Alaska is big — in more ways than one. Not only is it the largest U.S. state by a wide margin, but it’s also home to the 10 highest mountain peaks in the U.S., hosts far more volcanoes than any other state, and has more coastline than all the other states combined. Of the United States’ estimated 12,479 miles of coastline, Alaska accounts for some 6,640 miles all on its own, at least based on one account by the Congressional Research Service. (Coastlines can be notoriously difficult to measure, and counts do vary.)
Alaska’s coastline borders three seas — the Beaufort, Bering, and Chukchi — along with the Pacific and Arctic oceans, and it rests in some of the most extreme climates in the world. The coasts themselves have been formed over millions of years by fault tectonics, volcanism, glaciation, fluvial processes, and sea level changes. Most of these beaches aren’t usually very balmy: The southeast section of Alaska’s coast is filled with rocky coasts and sheltered fjords, while in the north, sediment from rivers draining from the Brooks Range and the Canadian Rockies forms deltas. Although these rivers are often frozen, wind pushes sea ice along the shore during the coldest months. So if you’re looking for a place to swim, maybe stick to Key West.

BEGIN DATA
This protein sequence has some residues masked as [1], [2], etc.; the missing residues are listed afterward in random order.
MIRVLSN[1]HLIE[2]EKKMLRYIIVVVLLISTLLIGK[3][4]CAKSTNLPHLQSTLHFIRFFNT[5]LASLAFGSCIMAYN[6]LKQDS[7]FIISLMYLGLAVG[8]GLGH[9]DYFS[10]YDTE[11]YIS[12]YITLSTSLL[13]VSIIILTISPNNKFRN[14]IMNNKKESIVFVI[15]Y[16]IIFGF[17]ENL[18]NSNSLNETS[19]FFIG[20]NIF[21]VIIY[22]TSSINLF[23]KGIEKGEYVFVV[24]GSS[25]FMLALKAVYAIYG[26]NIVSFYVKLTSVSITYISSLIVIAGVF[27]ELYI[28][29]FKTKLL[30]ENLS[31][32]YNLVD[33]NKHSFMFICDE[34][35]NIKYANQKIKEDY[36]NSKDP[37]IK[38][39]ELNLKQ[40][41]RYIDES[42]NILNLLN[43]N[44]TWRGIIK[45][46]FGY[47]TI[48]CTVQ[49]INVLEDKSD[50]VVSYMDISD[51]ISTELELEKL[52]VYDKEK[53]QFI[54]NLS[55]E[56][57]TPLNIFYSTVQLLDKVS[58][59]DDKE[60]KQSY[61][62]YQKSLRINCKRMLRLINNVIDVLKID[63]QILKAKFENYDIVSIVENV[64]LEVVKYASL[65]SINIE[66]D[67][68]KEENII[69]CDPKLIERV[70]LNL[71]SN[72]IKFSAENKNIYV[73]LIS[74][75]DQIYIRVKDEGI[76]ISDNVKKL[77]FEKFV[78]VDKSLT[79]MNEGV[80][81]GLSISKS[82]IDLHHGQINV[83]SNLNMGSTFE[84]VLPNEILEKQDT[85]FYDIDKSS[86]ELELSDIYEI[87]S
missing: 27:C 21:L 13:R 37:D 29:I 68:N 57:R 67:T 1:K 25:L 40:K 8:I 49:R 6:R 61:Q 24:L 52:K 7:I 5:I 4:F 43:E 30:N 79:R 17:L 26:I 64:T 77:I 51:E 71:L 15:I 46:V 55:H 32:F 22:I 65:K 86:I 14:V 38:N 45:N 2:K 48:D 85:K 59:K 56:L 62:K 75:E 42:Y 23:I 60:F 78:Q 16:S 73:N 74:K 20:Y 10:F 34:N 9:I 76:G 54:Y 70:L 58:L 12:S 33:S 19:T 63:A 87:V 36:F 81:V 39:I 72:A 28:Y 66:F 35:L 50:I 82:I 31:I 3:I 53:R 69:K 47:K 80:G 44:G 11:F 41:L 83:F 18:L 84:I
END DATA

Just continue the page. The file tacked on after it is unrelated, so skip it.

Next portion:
The U.S. federal government recognizes 574 tribes throughout the country — and 227 of those are in Alaska alone (the Bureau of Indian Affairs recognizes an additional two). In fact, nearly one in six Alaskans is considered Native American, which is the highest rate of any U.S. state (although California is home to the most Indigenous people overall). Although the U.S. government has formally recognized Alaska’s 229 tribes, the state of Alaska didn’t follow suit until the summer of 2022, when Governor Mike Dunleavy passed legislation recognizing the tribes and their indelible contributions to the history and culture of Alaska.